It must be added, unfortunately, that Nietzsche’s observations in this book apply as much to England as to Germany. Classical teachers here may not be rated so high as they are in Germany, but their influence would appear to be equally powerful, and their theories of education and of classical antiquity equally chaotic. In England as in Germany they are “theologians in disguise.” The danger of modern “values” to true culture may be readily gathered from a perusal of aphorisms that follow: and, if these aphorisms enable even one scholar in a hundred to enter more thoroughly into the spirit of a great past they will not have been penned in vain.
J. M. Kennedy.
London, July 1911.
To what a great extent men are ruled by pure hazard, and how little reason itself enters into the question, is sufficiently shown by observing how few people have any real capacity for their professions and callings, and how many square pegs there are in round holes: happy and well chosen instances are quite exceptional, like happy marriages, and even these latter are not brought about by reason. A man chooses his calling before he is fitted to exercise his faculty of choice. He does not know the number of different callings and professions that exist; he does not know himself; and then he wastes his years of activity in this calling, applies all his mind to it, and becomes experienced and practical. When, afterwards, his understanding has become fully developed, it is generally too late to start something new; for wisdom on earth has almost always had something of the weakness of old age and lack of vigour about it.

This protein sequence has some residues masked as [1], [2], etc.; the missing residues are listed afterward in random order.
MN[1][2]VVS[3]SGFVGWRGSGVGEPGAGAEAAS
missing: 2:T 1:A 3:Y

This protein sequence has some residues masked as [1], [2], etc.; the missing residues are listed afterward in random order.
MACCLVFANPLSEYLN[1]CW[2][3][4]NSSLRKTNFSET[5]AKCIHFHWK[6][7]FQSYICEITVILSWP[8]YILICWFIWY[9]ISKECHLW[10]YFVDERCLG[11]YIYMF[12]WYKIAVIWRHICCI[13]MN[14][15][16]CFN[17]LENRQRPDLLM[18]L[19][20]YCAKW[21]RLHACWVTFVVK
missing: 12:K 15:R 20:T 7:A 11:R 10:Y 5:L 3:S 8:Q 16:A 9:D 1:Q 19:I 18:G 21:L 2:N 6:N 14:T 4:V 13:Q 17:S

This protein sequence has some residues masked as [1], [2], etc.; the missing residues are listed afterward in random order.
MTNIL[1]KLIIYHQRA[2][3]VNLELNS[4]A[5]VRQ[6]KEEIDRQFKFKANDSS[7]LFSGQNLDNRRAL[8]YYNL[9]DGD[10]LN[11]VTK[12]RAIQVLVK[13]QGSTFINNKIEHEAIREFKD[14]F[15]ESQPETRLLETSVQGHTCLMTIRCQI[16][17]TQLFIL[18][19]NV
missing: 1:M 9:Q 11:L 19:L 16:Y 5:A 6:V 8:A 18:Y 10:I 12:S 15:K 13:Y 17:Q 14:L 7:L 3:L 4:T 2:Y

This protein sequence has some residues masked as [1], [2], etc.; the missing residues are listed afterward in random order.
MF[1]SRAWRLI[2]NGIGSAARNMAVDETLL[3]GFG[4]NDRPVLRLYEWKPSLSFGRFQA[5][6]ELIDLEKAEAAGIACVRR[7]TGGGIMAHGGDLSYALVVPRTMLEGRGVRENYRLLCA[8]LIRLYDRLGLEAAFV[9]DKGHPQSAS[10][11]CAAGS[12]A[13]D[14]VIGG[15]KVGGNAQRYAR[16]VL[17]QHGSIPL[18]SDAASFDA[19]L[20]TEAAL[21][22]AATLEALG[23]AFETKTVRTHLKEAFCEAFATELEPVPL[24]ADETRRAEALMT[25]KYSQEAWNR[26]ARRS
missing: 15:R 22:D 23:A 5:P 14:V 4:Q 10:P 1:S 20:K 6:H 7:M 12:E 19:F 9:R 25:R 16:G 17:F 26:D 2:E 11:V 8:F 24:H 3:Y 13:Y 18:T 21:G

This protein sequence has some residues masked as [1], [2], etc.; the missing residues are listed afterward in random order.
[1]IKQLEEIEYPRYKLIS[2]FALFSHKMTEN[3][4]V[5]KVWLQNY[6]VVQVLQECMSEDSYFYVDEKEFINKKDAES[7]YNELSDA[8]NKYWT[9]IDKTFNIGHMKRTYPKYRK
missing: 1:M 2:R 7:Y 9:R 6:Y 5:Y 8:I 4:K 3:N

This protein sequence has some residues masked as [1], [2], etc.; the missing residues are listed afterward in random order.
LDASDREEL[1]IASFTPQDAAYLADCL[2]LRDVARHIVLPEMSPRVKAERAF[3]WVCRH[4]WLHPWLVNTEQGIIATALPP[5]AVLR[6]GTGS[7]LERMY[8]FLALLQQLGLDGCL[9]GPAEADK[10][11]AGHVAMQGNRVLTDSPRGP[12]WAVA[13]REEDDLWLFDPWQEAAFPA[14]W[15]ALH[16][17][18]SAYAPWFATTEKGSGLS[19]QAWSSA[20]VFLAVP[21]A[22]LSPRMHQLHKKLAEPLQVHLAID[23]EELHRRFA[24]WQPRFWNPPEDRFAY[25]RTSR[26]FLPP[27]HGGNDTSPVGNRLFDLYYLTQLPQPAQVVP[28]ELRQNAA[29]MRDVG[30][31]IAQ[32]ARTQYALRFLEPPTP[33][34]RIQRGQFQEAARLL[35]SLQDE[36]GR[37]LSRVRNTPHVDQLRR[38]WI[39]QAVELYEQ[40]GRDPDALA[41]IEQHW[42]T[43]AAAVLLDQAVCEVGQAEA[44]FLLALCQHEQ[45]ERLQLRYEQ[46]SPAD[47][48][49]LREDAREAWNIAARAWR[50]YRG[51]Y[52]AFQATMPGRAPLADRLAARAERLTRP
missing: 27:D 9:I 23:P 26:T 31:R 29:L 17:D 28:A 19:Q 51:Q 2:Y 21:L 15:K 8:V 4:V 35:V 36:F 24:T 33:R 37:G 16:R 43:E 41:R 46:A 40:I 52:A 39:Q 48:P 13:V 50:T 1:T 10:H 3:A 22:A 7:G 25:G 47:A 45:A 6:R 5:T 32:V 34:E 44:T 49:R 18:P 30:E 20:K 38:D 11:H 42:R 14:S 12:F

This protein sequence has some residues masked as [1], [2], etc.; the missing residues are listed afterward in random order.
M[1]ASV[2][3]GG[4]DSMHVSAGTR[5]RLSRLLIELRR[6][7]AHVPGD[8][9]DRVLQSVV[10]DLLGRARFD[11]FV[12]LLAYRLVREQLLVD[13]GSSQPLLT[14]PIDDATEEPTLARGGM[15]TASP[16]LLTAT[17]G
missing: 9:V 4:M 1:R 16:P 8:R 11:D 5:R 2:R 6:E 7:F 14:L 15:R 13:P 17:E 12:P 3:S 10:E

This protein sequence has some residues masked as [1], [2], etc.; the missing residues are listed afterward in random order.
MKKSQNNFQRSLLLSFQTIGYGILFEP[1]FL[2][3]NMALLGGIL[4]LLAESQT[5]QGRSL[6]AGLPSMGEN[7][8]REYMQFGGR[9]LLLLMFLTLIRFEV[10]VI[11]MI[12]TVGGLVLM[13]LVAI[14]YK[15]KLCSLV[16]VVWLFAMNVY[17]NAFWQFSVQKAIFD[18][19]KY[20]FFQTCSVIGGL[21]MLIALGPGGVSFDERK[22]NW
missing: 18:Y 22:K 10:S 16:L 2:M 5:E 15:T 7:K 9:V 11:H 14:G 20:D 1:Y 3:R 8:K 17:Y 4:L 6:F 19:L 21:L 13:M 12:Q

For the most part the task is to make good, and to set to rights as well as possible, that which was bungled in the beginning. Many will come to recognise that the latter part of their life shows a purpose or design which has sprung from a primary discord: it is hard to live through it. Towards the end of his life, however, the average man has become accustomed to it—then he may make a mistake in regard to the life he has lived, and praise his own stupidity: bene navigavi cum naufragium feci . he may even compose a song of thanksgiving to “Providence.”
On inquiring into the origin of the philologist I find:
1. A young man cannot have the slightest conception of what the Greeks and Romans were.
2. He does not know whether he is fitted to investigate into them;
3. And, in particular, he does not know to what extent, in view of the knowledge he may actually possess, he is fitted to be a teacher. What then enables him to decide is not the knowledge of himself or his science; but
(b) The convenience
of carrying on the kind of work which he had
begun at school.
(c) His intention of earning a living.